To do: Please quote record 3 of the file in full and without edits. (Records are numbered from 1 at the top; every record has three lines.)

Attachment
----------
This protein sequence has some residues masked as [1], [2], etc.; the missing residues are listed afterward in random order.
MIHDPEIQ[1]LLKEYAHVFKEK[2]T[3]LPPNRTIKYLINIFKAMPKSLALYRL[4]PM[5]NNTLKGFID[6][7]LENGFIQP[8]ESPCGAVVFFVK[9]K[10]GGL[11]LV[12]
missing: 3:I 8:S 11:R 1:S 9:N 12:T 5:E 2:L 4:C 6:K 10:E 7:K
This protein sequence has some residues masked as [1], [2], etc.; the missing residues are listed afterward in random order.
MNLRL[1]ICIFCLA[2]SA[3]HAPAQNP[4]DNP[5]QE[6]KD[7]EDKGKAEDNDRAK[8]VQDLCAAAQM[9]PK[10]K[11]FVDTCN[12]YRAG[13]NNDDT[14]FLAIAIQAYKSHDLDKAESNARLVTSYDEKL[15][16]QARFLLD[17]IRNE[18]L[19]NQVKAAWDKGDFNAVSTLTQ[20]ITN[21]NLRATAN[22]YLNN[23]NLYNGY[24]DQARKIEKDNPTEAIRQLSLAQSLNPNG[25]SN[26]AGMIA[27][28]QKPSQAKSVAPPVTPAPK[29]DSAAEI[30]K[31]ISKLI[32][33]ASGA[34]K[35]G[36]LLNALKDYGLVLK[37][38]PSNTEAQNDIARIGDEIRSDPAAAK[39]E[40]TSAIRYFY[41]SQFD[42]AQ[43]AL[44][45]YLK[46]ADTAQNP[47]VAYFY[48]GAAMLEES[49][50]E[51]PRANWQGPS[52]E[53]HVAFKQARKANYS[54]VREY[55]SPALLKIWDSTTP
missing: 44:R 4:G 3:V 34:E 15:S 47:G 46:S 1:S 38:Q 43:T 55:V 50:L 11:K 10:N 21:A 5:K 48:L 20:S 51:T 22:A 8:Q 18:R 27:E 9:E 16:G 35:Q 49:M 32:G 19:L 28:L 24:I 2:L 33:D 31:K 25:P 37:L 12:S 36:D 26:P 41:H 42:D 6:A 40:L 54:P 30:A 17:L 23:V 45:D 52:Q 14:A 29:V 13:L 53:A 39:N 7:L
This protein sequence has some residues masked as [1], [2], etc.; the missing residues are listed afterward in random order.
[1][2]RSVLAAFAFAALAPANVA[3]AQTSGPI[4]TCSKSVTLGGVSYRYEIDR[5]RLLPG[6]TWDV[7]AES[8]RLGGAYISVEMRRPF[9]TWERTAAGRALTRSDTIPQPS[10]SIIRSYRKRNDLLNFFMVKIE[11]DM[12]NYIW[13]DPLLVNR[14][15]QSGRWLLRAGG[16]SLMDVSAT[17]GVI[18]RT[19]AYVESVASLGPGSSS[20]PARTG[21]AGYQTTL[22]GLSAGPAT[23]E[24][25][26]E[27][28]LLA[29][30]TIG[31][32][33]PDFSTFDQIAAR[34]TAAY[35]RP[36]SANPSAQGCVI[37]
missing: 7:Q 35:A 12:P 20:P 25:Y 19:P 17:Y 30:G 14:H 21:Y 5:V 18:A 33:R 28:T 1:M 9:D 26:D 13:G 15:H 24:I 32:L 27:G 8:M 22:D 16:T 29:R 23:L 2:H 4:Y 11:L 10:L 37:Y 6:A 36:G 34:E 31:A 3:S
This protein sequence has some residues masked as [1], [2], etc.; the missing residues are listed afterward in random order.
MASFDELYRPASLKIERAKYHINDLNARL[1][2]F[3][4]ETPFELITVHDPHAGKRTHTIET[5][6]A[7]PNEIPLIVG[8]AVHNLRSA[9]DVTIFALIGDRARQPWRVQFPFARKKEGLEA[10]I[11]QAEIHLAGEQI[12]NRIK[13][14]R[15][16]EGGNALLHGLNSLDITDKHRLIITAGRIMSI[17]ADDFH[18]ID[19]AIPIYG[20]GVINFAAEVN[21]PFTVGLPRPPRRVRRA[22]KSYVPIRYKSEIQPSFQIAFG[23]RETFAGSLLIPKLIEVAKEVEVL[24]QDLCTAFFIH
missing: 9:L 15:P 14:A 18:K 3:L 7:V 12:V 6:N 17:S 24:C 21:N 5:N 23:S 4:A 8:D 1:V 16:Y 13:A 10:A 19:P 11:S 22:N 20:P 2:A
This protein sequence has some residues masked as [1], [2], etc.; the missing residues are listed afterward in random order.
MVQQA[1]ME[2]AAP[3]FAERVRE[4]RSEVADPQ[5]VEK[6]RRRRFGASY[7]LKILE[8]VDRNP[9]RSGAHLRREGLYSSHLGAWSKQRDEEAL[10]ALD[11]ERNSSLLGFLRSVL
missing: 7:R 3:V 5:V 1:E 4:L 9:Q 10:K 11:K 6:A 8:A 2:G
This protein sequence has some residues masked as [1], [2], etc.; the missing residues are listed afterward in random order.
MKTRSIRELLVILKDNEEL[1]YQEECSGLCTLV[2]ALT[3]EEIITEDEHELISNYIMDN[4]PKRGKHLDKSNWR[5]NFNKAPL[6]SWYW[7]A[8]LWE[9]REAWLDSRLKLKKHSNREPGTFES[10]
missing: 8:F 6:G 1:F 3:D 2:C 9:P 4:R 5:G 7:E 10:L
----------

This protein sequence has some residues masked as [1], [2], etc.; the missing residues are listed afterward in random order.
[1][2]RSVLAAFAFAALAPANVA[3]AQTSGPI[4]TCSKSVTLGGVSYRYEIDR[5]RLLPG[6]TWDV[7]AES[8]RLGGAYISVEMRRPF[9]TWERTAAGRALTRSDTIPQPS[10]SIIRSYRKRNDLLNFFMVKIE[11]DM[12]NYIW[13]DPLLVNR[14][15]QSGRWLLRAGG[16]SLMDVSAT[17]GVI[18]RT[19]AYVESVASLGPGSSS[20]PARTG[21]AGYQTTL[22]GLSAGPAT[23]E[24][25][26]E[27][28]LLA[29][30]TIG[31][32][33]PDFSTFDQIAAR[34]TAAY[35]RP[36]SANPSAQGCVI[37]
missing: 7:Q 35:A 12:P 20:P 25:Y 19:P 17:Y 30:G 14:H 21:Y 5:V 18:A 33:R 28:T 1:M 9:D 26:D 13:G 15:H 24:I 32:L 27:G 8:M 22:D 16:T 29:R 23:L 2:H 4:Y 11:L 10:L 37:Y 6:A 36:G 34:E 31:A 3:S